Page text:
European and national competition regulator interest in hotel prices and price parity clauses continues. On 5 July 2017, the UK Competition and Markets Authority (CMA) published a one page memo, intended to educate hotels on how they could agree to offer lower prices between different online travel agents.
Before the regulatory intervention of the last few years, hotels would often have to offer their best price contractually to one of the larger or dominant online travel agents. This in turn would lock that price and prevent the hotel offering lower prices to other agents. This resulted in a lack of price competition in the market. These types of clauses were known as ‘wide’ price parity clauses. As a result of regulatory intervention, the largest online travel agents entered into commitments in summer 2015 not to enforce wide price parity clauses. Instead those online travel agents who were in a position of market power have only been able to use ‘narrow’ price parity clauses. In these narrow clauses, whilst the hotel cannot offer a lower price itself to that which it provides the online travel agent, it can offer a lower price to other online travel agents.
The memorandum from the CMA is a reminder to hotels that because of legal intervention from the regulators, larger online travel agents who are likely to be in a position of market power, can no longer insist on these wide price parity clauses and can no longer demand them for hotels to feature on their websites.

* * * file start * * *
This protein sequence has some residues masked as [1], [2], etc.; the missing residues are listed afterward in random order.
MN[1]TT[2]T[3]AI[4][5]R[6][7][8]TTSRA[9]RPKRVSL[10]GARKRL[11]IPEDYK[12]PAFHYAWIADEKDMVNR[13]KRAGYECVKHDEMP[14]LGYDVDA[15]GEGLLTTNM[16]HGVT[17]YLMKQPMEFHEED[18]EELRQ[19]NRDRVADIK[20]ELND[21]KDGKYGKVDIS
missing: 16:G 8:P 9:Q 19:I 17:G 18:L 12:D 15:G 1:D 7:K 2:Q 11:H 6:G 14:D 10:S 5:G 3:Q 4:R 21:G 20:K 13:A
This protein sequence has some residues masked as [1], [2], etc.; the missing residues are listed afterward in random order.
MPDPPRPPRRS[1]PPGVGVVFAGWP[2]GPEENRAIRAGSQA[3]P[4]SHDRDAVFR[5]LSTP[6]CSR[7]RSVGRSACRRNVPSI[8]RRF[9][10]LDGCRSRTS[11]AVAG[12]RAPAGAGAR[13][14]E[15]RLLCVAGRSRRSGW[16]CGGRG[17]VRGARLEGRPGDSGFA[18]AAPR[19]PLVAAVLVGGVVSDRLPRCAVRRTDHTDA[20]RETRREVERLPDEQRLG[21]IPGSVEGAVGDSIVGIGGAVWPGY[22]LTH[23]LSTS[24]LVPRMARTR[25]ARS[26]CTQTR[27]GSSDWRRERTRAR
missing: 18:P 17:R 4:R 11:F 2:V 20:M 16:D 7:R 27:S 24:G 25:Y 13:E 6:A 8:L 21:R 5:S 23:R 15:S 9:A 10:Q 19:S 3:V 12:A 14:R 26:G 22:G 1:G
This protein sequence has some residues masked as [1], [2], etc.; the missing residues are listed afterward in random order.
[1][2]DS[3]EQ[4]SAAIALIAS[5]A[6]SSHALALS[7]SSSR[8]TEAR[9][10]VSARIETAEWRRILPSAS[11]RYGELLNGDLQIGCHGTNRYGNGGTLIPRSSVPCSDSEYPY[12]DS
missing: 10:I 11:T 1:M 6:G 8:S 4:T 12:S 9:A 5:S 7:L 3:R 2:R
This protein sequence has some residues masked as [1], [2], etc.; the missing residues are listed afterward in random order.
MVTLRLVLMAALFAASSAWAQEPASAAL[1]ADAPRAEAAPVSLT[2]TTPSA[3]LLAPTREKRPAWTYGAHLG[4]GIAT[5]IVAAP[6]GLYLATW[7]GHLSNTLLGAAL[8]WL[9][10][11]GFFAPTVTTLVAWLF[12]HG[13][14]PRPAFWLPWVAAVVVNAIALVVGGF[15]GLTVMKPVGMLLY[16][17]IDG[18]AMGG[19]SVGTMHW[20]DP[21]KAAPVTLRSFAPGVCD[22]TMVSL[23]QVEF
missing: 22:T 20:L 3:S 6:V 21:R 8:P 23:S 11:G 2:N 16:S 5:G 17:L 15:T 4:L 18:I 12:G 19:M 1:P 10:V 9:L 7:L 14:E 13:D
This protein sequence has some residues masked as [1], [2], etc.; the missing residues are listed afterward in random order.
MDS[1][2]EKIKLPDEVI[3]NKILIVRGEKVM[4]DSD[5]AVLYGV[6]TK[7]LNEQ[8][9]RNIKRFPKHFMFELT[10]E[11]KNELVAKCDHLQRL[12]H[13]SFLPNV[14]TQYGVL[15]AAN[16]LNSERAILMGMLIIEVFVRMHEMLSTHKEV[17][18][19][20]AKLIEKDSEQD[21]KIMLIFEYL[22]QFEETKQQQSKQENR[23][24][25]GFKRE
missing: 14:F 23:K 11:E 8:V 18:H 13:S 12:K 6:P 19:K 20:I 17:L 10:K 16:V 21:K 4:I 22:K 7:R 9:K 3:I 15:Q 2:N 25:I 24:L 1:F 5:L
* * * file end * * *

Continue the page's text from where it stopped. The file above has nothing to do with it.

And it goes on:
Previously back in April this year, the European Commission released its report which was made in conjunction with 10 national competition authorities on the issue. Their goal was to monitor the effect of their interventions over price parity clauses throughout Europe to see whether prices had dropped and whether new entrants or smaller websites now had a greater market share. The report found that whilst conditions were generally better, many hotels were not aware they could offer lower prices elsewhere than to the larger websites, likely as a result of the now historical price parity commitments. Hence the link between this finding and the CMA’s recent memo can clearly be drawn.
The report concludes on the sobering note that price competition has not flourished in the way expected and that the Commission and the Members State regulators would continue to work with hotels and online travel agents to create a competitive market landscape. However, the Commission hopes that the short time between the surveys and research it carried out, and the ban on the ‘wide’ clauses for the larger websites, means it is just a matter of time before a more beneficial effect is seen in the market.